The Stalwart Companions (The Further Adventures of Sherlock Holmes)

The Stalwart Companions (The Further Adventures of Sherlock Holmes)

H. Paul Jeffers

Language: English

Pages: 113

ISBN: 2:00174815

Format: PDF / Kindle (mobi) / ePub


NO MAN IS ABOVE THE LAW

In this story, written by future President Theodore Roosevelt long before The Great Detective's first encounter with Dr Watson, Holmes visits America to solve a most violent and despicable crime. A crime that was to prove the most taxing of his brilliant career...

Recently discovered in the basement of the New York Police Department, The Stalwart Companions is one of Holmes' most exciting and unusual chronicles.

Sir Arthur Conan Doyle's timeless creation returns in a new series of handsomely designed detective stories. From the earliest days of Holmes' career to his astonishing encounters with Martian invaders, the Further Adventures series encapsulates the most varied and thrilling cases of the worlds' greatest detective.

Vices of My Blood (Detective Murdoch Series, Book 6)

Saint Peter's Fair (Chronicles of Brother Cadfael, Book 4) (UK Edition)

Murder at Swann's Lake (Chief Inspector Woodend, Book 2)

Weather

A Real Pickle (Classic Diner Mystery, Book 6)

Cutwork (Needlecraft Mysteries, Book 7)

 

 

 

 

 

 

 

 

 

 

 

 

 

 

 

 

 

 

 

look into the exceptional job which Roosevelt did as Police Commissioner to realise that he had acquired very progressive views on how a police department should function and that he had developed a very keen sense of the value of the methods of crime detection pioneered by Sherlock Holmes. This Roosevelt record as head of a metropolitan police force bears the unmistakable imprint of his great teacher. In a memoir of his days as head of the NYPD, Roosevelt wrote, “The first duty of the true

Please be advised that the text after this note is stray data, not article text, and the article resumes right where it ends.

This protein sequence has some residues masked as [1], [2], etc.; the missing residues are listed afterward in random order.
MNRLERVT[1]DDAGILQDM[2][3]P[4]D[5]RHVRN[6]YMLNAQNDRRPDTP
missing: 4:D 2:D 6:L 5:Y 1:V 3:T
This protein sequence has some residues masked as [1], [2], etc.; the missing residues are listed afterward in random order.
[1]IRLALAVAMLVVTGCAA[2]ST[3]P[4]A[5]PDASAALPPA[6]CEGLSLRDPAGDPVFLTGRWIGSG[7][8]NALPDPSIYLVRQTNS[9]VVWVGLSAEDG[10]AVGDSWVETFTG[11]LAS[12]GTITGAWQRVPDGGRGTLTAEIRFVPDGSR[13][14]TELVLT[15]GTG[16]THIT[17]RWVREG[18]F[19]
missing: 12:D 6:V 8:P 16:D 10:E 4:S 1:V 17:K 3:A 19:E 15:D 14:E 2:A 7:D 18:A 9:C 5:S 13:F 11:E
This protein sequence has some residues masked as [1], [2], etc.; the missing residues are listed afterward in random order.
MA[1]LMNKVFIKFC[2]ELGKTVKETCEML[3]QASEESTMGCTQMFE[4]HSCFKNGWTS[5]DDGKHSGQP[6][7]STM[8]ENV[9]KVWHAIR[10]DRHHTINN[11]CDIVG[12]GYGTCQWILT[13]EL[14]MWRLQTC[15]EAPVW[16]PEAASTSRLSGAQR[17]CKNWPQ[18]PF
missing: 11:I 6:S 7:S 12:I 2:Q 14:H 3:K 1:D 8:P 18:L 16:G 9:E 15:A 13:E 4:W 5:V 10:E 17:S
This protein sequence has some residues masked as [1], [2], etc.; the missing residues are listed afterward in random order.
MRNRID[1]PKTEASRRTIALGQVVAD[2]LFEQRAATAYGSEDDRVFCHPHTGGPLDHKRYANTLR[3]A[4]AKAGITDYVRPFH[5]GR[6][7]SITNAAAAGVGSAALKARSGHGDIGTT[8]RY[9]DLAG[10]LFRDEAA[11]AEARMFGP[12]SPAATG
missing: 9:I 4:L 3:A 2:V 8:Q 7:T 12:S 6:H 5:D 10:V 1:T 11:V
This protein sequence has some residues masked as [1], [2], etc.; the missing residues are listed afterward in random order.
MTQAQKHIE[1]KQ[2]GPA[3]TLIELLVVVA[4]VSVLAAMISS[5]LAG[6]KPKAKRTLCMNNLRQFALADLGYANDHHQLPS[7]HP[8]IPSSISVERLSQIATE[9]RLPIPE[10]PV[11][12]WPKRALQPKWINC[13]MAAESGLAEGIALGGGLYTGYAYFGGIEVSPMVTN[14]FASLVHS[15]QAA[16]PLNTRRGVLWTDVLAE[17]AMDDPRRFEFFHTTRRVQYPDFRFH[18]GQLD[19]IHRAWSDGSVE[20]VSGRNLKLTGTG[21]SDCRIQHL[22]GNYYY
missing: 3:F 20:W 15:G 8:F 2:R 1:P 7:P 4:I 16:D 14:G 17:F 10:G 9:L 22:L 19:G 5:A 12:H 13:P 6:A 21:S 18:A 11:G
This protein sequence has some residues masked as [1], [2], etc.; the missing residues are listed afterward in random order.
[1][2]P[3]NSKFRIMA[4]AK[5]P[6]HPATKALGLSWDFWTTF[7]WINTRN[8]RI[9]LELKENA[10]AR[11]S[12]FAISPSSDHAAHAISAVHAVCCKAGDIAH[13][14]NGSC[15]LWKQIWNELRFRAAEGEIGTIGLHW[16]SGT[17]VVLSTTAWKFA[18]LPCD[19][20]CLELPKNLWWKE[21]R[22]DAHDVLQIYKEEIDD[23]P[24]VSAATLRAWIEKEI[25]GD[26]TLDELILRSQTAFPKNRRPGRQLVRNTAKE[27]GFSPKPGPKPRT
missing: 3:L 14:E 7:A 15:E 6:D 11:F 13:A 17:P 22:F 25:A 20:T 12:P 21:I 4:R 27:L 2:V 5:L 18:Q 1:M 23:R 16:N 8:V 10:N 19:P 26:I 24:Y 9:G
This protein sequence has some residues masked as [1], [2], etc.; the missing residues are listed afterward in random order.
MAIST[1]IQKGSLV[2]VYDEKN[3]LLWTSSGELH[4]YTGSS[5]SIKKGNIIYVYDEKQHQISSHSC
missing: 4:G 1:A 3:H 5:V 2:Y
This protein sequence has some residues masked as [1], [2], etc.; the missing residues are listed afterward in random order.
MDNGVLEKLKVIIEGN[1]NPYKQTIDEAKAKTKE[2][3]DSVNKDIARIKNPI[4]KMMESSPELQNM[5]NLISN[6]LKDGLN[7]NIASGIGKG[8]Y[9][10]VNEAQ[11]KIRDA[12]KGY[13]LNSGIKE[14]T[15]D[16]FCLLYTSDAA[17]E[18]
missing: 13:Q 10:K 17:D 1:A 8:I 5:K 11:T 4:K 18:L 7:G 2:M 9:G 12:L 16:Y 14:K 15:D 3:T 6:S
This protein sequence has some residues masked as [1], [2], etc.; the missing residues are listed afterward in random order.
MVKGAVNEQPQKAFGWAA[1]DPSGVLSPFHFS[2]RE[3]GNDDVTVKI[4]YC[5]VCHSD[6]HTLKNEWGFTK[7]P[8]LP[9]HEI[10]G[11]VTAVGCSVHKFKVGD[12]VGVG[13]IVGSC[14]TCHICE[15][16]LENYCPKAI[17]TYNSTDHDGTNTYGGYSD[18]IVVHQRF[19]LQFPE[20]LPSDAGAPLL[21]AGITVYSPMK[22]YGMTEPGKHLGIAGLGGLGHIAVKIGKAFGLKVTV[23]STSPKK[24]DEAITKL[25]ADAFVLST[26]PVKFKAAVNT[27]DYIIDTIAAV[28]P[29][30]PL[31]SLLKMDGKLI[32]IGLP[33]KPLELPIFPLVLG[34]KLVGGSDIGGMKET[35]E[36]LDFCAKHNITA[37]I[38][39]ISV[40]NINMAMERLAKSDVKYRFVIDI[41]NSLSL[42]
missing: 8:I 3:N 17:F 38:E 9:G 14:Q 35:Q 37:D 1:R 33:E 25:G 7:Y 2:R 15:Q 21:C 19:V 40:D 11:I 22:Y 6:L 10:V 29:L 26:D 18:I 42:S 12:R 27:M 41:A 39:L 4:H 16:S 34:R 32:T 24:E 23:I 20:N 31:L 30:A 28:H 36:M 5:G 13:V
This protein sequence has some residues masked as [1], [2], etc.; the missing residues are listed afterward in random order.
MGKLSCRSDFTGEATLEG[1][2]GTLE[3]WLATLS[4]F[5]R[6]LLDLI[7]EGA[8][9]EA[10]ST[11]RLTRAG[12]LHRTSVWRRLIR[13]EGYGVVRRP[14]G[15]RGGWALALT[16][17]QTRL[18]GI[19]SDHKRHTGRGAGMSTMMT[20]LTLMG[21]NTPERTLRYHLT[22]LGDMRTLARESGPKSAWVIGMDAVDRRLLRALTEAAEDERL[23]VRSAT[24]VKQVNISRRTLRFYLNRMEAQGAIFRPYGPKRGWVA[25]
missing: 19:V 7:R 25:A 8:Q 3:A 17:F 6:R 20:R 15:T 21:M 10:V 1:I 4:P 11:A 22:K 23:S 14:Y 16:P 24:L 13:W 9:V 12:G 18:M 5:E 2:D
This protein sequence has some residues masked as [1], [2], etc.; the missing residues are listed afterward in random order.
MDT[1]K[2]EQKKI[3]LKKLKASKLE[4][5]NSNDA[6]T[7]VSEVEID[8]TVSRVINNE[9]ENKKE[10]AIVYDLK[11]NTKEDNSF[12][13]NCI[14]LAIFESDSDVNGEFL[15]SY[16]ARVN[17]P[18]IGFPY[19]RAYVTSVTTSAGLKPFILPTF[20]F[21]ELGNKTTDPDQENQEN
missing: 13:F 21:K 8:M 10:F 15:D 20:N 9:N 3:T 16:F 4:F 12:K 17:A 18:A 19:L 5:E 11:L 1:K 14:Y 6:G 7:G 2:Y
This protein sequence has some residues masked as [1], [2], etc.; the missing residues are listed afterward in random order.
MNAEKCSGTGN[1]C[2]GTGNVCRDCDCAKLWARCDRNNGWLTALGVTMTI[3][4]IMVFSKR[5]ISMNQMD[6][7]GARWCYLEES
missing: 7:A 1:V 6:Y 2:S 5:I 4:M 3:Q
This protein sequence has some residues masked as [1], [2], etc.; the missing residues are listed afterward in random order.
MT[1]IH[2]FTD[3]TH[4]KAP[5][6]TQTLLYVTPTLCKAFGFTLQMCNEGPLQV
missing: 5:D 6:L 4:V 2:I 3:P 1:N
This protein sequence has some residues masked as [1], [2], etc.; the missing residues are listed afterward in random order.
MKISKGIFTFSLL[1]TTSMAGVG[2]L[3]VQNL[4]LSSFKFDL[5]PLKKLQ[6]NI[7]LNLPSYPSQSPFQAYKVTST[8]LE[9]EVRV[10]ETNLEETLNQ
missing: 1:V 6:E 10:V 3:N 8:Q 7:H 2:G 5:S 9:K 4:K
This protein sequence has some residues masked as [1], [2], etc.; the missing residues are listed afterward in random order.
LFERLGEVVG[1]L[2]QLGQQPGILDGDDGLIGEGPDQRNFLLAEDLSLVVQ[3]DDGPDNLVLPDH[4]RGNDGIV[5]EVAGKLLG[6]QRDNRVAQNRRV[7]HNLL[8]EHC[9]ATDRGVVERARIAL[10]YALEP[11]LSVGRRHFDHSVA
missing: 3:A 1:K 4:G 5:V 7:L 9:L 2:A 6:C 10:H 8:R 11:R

persuasive debater. More, he was a tenacious evangelist on the subject of a historical Holmes. (This was what brought me into the life of B. Alexander Wiggins in my role as a journalist assigned by a magazine editor to interview the man reputed to know as much about Holmes as Conan Doyle himself, possibly more.) My incredulity regarding a real-life Holmes fired Wiggins’ proselytising spirit. “Holmes not only lived,” he informed me emphatically, “but he lived to the ripe old age of one hundred and

believe it would be best if you leave this problem to me.” “Really, Mr Sherlock Holmes,” I protested, “if you think you can bring me along this far and dump me at my doorstep, you are mistaken. I’m in this to the finish.” Holmes laughed. “Good show, Teddy! I was hoping you would say that! Very well. Be prepared for an early rising, for I believe I shall have news from Wakefield soon. Then you and I will see where the discoveries lead us.” “But you must get your rest,” I suggested. “I will not

– a decision which I have elected to accept in order to have this important discovery published!) A close friend who read this material while I was preparing it for publication suggested that if it were a hoax it could have been concocted only by a genius with such a thorough knowledge of Holmes as to be the world’s greatest living expert on him. “A man such as your friend Wiggins,” he suggested mischievously. A hoax or the genuine article? I believe this material is genuine. I believe my

pocket and slipped a key into the lock. The door swung open with ease. The bull’s-eye soon located the imposing Smith-Anderson safe, a huge impenetrable iron contraption that stood defiantly in the far corner of the room. It was as tall as a man and weighed somewhere around three tons. The men knew from experience that the only way to get into this peter was by using the key – or rather the keys. There were five in all required. Certainly it would take a small army to move the giant safe, and God

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